Research ArticleGEOCHEMISTRY

Fe-oxide concretions formed by interacting carbonate and acidic waters on Earth and Mars

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Science Advances  05 Dec 2018:
Vol. 4, no. 12, eaau0872
DOI: 10.1126/sciadv.aau0872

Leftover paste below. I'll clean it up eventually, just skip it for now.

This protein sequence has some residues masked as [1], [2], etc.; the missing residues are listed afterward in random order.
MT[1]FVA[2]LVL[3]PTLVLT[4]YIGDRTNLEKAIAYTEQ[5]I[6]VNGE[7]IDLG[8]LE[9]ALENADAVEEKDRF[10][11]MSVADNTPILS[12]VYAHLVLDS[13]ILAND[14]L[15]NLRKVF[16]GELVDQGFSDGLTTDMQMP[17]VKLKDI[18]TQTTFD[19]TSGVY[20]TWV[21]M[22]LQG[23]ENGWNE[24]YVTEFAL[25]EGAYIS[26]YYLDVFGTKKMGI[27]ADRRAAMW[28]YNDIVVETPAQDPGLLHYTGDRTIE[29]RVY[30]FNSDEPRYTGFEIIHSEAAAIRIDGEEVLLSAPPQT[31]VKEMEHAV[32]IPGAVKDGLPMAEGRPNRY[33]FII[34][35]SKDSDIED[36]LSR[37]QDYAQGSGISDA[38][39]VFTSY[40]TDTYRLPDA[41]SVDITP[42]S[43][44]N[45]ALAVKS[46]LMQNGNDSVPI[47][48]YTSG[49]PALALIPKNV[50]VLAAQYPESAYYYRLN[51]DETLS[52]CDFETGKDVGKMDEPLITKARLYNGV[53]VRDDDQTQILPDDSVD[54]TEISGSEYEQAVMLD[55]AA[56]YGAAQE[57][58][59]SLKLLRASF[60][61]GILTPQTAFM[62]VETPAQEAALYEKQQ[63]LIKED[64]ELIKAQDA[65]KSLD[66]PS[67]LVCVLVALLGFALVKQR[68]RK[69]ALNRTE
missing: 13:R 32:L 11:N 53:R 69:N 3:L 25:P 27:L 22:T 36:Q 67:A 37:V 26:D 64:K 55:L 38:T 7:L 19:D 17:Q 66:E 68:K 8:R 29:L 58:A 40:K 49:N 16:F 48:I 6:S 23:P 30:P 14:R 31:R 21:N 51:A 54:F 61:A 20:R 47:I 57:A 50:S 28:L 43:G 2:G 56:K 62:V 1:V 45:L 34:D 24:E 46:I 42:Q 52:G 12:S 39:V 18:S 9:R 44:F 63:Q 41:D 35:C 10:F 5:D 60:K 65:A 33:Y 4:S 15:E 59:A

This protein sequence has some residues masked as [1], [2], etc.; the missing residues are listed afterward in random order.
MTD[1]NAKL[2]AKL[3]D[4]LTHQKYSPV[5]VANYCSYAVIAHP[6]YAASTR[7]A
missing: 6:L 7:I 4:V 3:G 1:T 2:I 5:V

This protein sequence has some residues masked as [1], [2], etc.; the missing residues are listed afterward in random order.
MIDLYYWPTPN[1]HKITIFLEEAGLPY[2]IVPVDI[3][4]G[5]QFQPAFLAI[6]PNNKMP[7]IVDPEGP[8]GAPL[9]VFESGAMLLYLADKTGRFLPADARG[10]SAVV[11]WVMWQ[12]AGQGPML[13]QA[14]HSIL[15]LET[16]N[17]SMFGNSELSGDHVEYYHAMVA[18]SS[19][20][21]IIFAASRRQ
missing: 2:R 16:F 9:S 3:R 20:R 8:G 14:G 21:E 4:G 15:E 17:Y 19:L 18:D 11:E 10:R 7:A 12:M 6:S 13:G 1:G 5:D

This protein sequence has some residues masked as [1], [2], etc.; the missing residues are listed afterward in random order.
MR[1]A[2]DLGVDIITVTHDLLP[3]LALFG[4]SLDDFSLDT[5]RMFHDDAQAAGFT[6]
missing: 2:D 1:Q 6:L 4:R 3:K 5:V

Spherical Fe-oxide concretions on Earth, especially in Utah, USA, have been investigated as an analog of hematite spherules found in Meridiani Planum on Mars to support interpretations of water-rock interactions in early Mars. Although several formation mechanisms have been proposed for the Fe-oxide concretions on Earth, it is still unclear whether these mechanisms are viable because a precise formation process and precursor of the concretions are missing. This paper presents evidence that Fe-oxide concretions in Utah and newly found Fe-oxide concretions in Mongolia had spherical calcite concretions as precursors. Different formation stages of calcite and Fe-oxide concretions observed, both in Utah and Mongolia, indicate that calcite concretions initially formed within eolian sandstone strata and were dissolved by infiltrating Fe-rich acidic waters to form spherical FeO(OH) crusts due to pH buffering. The similarity between these Fe-oxide concretions on Earth and the hematite spherule occurrences in Meridiani Planum, combined with evidence of acid sulfate water influences on Mars, suggest that the hematite spherules also formed from dissolution of preexisting carbonate spherules possibly formed under a dense carbon dioxide early martian atmosphere.

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